Victoria Aitken tackles street directions (‘Left past the cat!’) in one of the most fascinating, dangerous parts of the Middle East.

© Dawn Hudson /

© Dawn Hudson /

Amman is the capital of the Hashemite Kingdom of Jordan. Unlike most Middle East countries which are full of oil, Ferraris and Starbucks it offers a fascinating history.

Modernised by its last two kings – Hussein and Abdullah – it’s also home to the famous Queen Noor Bridge). It’s not really a walking town – but the very few people I spotted through my car window, wore the  Palestinian black scarf or the Jordanian red.

When I arrived at my hotel (The Kepinski in Shmeisani) I went through the tightest security I’ve ever experienced, partly due to the attacks on Amman in 2005. As my car pulled towards the hotel they checked for bombs under the car and we also had to brave security spikes and various metal detectors before entering the lobby.

At first glance Amman doesn’t seem so beautiful because from a hilltop it looks like a mass of the same style stone houses. It’s not lack of architectural imagination but the easy availability of that particular white stone – which keeps in the heat when it’s cool, and the temperature low when it’s hot.

Amman is laid out on seven circles. Givine someone directions to meet you  can be a nightmare because there’s no real such thing as an address – and it’s not well signposted. Your directions may well sounds like this – “It’s left past the cat, then right to the old man on the corner, then take your third right.”

Neither the bus schedule nor any clearly marked bus stops are on hand, so you may find yourself waiting vaguely for transport until a bus goes past and you end up waving hopefully.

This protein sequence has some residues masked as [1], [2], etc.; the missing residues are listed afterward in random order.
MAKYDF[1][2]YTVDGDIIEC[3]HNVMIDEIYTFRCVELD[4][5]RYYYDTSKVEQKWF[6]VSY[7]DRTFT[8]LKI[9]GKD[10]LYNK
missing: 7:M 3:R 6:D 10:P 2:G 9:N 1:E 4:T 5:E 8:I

Each circle around Amman is very different. Balad, which is just above the valley, is the only place to buy the best fabrics and Bedouin dresses. Jabal is the residential area, and Amman East is where the many of the Palestinian refugee camps are.

I went with a friend to Withihad, the biggest refugee camp where 2 million Palestine people live – almost one third of  the population. It was unbelievably poor.

On another note, the Citadel (Jabal al-Qal’a) has amazing views – it is near Garden Street in Shmeisani, where most shops are.

Music seems to play from everywhere there – and also downtown, you will find the museum (full of modern art) right near the King Abdullah mosque.

The other good shopping area is in Hussein Mountain and in Sweifieh you will find many non-European boutiques. Arabic music (beautiful!) can be heard everywhere.

If you’re invited to a restaurant, or to dinner, don’t reject Jordanian hospitality – accept everything, or else there will be trouble!

A great Shisha bar to explore is the Khuttar restaurant, owned by The Voice Of Iraq – Ilham Al Madfai’s son.

Khuttar is actually the name of one of Ilham’s own songs. Another restaurant to try is Vinaigrette, which has the most amazing view, on top of Metropole Hotel.

You may also want to consider restaurants like Ren Chai, Nai and  Fakhr El-Din (Arabic food). As for night life, there are many bars in Balad, which are all fun. My friend Zeina Durra, a famous film maker (Seventh Dog is her award-winning film) showed me around these, together with another film maker friend, responsible for Salt of the Sea. Amman also has a new film school too – it’s well worth a trip if you are making your way around the Middle East.

Victoria Aitken

About Victoria Aitken

Victoria Aitken – a London based songwriter and singer -– has performed to audiences in London, Manhattan, Berlin, Dubai and Paris. Victoria’s distinct sound has consistently reached prime positions on the UK and European dance charts. Her songs have received note and praise in publications such as The New York Times, New York Magazine, Vogue, GQ, W, Elle, The Daily Telegraph and E! News.